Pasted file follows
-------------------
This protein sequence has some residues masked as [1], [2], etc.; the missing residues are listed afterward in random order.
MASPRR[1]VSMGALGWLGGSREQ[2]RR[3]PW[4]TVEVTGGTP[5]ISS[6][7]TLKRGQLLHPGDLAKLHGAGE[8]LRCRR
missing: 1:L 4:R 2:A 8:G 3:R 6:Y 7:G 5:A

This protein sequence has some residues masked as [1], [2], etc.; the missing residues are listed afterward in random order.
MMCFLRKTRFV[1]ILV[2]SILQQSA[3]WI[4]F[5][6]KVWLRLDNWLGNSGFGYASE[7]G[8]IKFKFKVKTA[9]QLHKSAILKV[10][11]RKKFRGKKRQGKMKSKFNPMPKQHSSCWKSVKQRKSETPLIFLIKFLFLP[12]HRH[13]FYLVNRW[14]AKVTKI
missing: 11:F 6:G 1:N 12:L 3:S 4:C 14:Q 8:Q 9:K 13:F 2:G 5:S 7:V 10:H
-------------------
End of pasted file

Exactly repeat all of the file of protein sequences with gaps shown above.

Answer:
This protein sequence has some residues masked as [1], [2], etc.; the missing residues are listed afterward in random order.
MASPRR[1]VSMGALGWLGGSREQ[2]RR[3]PW[4]TVEVTGGTP[5]ISS[6][7]TLKRGQLLHPGDLAKLHGAGE[8]LRCRR
missing: 1:L 4:R 2:A 8:G 3:R 6:Y 7:G 5:A

This protein sequence has some residues masked as [1], [2], etc.; the missing residues are listed afterward in random order.
MMCFLRKTRFV[1]ILV[2]SILQQSA[3]WI[4]F[5][6]KVWLRLDNWLGNSGFGYASE[7]G[8]IKFKFKVKTA[9]QLHKSAILKV[10][11]RKKFRGKKRQGKMKSKFNPMPKQHSSCWKSVKQRKSETPLIFLIKFLFLP[12]HRH[13]FYLVNRW[14]AKVTKI
missing: 11:F 6:G 1:N 12:L 3:S 4:C 14:Q 8:Q 9:K 13:F 2:G 5:S 7:V 10:H